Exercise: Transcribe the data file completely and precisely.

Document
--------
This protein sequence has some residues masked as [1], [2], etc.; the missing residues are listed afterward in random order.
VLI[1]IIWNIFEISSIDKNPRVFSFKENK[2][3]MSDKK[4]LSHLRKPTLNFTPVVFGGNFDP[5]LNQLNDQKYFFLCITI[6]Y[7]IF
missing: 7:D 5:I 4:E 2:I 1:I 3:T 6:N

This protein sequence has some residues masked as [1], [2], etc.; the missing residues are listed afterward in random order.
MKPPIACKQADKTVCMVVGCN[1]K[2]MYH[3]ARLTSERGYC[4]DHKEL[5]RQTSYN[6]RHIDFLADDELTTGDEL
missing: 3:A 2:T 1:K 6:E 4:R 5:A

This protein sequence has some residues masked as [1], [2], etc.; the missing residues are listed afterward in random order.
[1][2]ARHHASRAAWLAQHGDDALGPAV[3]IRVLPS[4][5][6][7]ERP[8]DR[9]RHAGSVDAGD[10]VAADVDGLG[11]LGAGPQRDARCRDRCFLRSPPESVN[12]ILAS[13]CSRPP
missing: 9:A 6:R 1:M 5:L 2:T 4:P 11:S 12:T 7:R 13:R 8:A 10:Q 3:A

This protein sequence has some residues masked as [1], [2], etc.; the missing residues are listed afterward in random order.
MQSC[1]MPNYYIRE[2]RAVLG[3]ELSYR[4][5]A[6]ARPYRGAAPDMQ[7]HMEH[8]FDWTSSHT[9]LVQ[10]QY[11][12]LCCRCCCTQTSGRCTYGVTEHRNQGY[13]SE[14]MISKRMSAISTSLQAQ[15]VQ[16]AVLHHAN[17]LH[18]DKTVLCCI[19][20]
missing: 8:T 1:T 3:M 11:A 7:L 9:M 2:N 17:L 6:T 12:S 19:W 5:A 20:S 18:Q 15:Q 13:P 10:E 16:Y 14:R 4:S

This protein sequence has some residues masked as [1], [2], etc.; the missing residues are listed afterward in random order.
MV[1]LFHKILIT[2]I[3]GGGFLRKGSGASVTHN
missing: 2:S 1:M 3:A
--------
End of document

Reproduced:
This protein sequence has some residues masked as [1], [2], etc.; the missing residues are listed afterward in random order.
VLI[1]IIWNIFEISSIDKNPRVFSFKENK[2][3]MSDKK[4]LSHLRKPTLNFTPVVFGGNFDP[5]LNQLNDQKYFFLCITI[6]Y[7]IF
missing: 7:D 5:I 4:E 2:I 1:I 3:T 6:N

This protein sequence has some residues masked as [1], [2], etc.; the missing residues are listed afterward in random order.
MKPPIACKQADKTVCMVVGCN[1]K[2]MYH[3]ARLTSERGYC[4]DHKEL[5]RQTSYN[6]RHIDFLADDELTTGDEL
missing: 3:A 2:T 1:K 6:E 4:R 5:A

This protein sequence has some residues masked as [1], [2], etc.; the missing residues are listed afterward in random order.
[1][2]ARHHASRAAWLAQHGDDALGPAV[3]IRVLPS[4][5][6][7]ERP[8]DR[9]RHAGSVDAGD[10]VAADVDGLG[11]LGAGPQRDARCRDRCFLRSPPESVN[12]ILAS[13]CSRPP
missing: 9:A 6:R 1:M 5:L 2:T 4:P 11:S 12:T 7:R 13:R 8:A 10:Q 3:A

This protein sequence has some residues masked as [1], [2], etc.; the missing residues are listed afterward in random order.
MQSC[1]MPNYYIRE[2]RAVLG[3]ELSYR[4][5]A[6]ARPYRGAAPDMQ[7]HMEH[8]FDWTSSHT[9]LVQ[10]QY[11][12]LCCRCCCTQTSGRCTYGVTEHRNQGY[13]SE[14]MISKRMSAISTSLQAQ[15]VQ[16]AVLHHAN[17]LH[18]DKTVLCCI[19][20]
missing: 8:T 1:T 3:M 11:A 7:L 9:M 2:N 17:L 6:T 12:S 19:W 5:A 20:S 18:Q 15:Q 13:P 10:E 16:Y 14:R 4:S

This protein sequence has some residues masked as [1], [2], etc.; the missing residues are listed afterward in random order.
MV[1]LFHKILIT[2]I[3]GGGFLRKGSGASVTHN
missing: 2:S 1:M 3:A